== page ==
YACKIE continued.

On 29 June 1945, the Atchison Daily Globe printed an article, “Julius Yackie Dies In Jap Prison Camp” – Word had been received by his parents that Julius died 28 August 1944 while a POW in the enemy Rangoon Cantonment (formerly a British prison). He was reported missing after the glider he was in detached early from its cable connected to a C-47 and crash landed near the Chindwin River in Burma. After surviving the glider’s hard landing, he and others spent 12 hours clearing a landing field for transport out. He was reported captured later that day. Sgt. William Thomas came by the Yackie home to tell them he was a POW with Julius while in the Rangoon prison. Julius was awarded the Air Medal and the Purple Heart.

MACR 332 listed the men in the glider:

              1stLt Charles Liston, 0-529445, pilot - POW in Rangoon (previous page)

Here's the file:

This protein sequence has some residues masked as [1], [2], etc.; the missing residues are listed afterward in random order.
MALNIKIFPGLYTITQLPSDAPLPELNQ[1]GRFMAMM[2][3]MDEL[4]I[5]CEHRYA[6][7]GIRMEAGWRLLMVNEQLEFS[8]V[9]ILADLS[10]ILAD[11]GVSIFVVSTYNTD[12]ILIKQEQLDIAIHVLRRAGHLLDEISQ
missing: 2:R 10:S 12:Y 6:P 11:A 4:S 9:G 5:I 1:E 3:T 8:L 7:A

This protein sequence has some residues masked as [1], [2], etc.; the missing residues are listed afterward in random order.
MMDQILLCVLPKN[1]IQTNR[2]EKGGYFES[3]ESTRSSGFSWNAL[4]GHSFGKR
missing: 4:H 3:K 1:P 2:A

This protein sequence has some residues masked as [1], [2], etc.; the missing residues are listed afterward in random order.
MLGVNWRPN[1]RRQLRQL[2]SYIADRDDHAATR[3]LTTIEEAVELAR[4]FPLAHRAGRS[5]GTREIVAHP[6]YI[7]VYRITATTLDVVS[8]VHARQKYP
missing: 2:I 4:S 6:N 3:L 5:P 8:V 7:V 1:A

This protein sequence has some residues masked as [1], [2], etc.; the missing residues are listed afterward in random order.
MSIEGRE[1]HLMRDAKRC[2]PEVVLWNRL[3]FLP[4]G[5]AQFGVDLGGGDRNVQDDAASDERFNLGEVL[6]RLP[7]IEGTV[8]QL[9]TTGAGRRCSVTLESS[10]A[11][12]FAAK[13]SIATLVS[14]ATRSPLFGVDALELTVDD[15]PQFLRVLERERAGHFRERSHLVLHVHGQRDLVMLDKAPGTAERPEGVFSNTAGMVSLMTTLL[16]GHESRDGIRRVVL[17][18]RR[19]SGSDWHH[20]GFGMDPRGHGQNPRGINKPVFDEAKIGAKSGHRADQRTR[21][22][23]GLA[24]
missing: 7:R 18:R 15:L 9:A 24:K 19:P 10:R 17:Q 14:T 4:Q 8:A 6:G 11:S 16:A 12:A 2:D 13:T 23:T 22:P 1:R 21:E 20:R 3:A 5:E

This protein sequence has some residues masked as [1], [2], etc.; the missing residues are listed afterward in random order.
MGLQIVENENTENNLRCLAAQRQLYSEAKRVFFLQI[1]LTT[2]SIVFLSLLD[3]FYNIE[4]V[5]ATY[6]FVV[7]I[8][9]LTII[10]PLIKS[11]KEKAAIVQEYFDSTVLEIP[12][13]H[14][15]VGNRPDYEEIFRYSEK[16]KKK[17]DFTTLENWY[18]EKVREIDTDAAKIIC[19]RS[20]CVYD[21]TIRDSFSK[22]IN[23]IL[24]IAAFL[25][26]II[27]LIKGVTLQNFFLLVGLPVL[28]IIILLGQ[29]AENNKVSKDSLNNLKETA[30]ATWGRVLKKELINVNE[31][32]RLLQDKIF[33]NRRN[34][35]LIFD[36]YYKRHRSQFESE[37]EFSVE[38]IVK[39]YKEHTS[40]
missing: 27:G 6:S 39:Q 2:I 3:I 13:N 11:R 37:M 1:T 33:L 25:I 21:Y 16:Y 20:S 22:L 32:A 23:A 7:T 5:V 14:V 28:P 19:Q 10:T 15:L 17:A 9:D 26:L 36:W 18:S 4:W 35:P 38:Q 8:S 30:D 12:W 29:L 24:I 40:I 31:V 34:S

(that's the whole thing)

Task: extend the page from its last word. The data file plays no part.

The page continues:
MSgt Fletcher E. Hart, 37001604, co-pilot, Repatriated to U.S.

              Cpl Julius F. Yackie, 17072536, passenger - POW in Rangoon

Operation Thursday (see pictures in Liston page) was scheduled to begin 5 March 1944. British, American and local Chindits were to be inserted behind enemy lines along the Chindwin River in Burma. It involved dozens of gliders towed by C-47 transports and C-47 transports with added men, equipment (jeeps, guns, etc.). Several gliders became detached early and crash landed near enemy held areas. For reading, obtain Operation Thursday: birth of the Air Commandos, U.S. Air Force History (Washington, D.C.). At leastfive gliders crash landed near the 15th Division and 31st Regiment, Japanese forces. Julius died from inadequate medical care, malnutrition and physical abuse by the enemy. His remains were recovered from Rangoon cantonment cemetery grave # 204 by the Graves Registration team. The cemetery was located about a mile from the prison.